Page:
Oman’s low-cost carrier SalamAir has halted its India operations, effective October 1, with multiple sources confirming the news.
The recently announced connections from the UAE’s Fujairah Airport to three Indian cities, including Jaipur, Lucknow, and Thiruvananthapuram, have also been affected, it was confirmed.
The airline’s official reservation offices in Abu Dhabi, Dubai, and Trivandrum also confirmed the development, with the latter stating via email: “Please note, all our schedules to and from MCT [Muscat] to India stands cancelled from OCT [October] onwards [sic].”
While an official statement is still awaited from the airline, its online booking system shows no flights are available on any of the four Indian routes SalamAir serves, including Calicut, from October 1.
Agents who spoke with Zawya have confirmed those holding confirmed bookings will receive full refunds.
A report in the Times of Oman has cited an email sent to trade partners by the airline, which states the decision was ‘not made lightly’ but was taken ‘due to the limitation of flight rights allocation to India’.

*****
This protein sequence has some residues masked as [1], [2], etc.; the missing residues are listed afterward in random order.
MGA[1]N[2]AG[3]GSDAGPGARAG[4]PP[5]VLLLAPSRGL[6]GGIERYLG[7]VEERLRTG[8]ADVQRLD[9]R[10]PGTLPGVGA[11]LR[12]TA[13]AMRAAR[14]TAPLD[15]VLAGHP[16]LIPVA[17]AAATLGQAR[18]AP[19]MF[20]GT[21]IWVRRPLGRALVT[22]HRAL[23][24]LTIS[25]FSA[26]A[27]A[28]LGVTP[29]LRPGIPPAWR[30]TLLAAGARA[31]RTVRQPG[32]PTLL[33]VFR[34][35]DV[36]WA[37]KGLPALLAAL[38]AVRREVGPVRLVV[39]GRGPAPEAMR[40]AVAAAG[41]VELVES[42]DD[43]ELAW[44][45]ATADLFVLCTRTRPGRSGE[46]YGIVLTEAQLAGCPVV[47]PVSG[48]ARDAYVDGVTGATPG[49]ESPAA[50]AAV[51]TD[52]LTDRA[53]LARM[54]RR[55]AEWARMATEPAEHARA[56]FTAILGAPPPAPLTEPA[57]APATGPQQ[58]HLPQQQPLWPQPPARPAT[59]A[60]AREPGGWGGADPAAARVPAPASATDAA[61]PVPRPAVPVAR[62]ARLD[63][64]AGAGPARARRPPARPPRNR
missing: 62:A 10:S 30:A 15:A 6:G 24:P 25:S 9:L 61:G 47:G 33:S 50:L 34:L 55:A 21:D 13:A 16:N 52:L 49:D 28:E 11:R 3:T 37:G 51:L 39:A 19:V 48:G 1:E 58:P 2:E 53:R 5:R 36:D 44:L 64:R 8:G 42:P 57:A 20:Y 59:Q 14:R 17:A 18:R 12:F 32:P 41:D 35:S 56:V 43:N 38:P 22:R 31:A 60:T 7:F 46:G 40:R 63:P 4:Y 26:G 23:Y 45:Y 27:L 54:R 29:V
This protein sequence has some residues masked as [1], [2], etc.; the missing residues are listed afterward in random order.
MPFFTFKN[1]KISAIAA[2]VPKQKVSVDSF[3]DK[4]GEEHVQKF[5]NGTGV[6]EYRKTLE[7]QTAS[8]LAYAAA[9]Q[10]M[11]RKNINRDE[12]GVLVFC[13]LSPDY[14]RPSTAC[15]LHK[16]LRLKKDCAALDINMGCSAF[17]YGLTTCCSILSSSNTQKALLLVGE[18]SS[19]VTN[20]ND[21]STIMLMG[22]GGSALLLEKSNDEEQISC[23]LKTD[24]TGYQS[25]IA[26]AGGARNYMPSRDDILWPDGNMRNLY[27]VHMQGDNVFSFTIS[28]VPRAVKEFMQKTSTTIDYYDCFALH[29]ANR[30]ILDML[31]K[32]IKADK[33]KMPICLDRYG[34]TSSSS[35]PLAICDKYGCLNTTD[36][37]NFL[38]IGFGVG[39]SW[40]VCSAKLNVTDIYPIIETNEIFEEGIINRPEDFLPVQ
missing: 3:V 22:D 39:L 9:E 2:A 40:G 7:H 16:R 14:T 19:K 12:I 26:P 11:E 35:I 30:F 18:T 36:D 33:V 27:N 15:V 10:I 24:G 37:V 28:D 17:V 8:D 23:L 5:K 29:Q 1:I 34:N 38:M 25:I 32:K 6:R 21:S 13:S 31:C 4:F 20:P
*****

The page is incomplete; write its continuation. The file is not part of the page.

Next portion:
Operations for Oman Air, the sultanate’s flag carrier, appear to be unaffected.
The Indian sector is popular in the GCC in light of the large expat population that resides in the region. While Gulf carriers such as Emirates, Etihad Airways, Qatar Airways and Saudia continue to operate with daily flights to several cities across India, the country has been pushing back for its domestic carriers to serve these popular routes.
The SalamAir news comes as a blow to Indian expats in the sultanate, who saw airfares between Oman and India surge over the summer period following a cancellation in operations of India’s Go First airline, which used to operate three weekly flights from Muscat to Kochi, along with two flights to Kannur and daily operations to Mumbai.
In March, India’s Civil Aviation Minister Jyotiraditya Scindia told Reuters it was looking towards the country’s domestic carriers to fly long-haul and recapture control of Indian travel from foreign rivals. Scindia said India was not looking at increasing air traffic quotas with Gulf states and instead wanted Indian carriers to offer non-stop services on larger planes.
(Writing by Bindu Rai, edited by Brinda Darasha)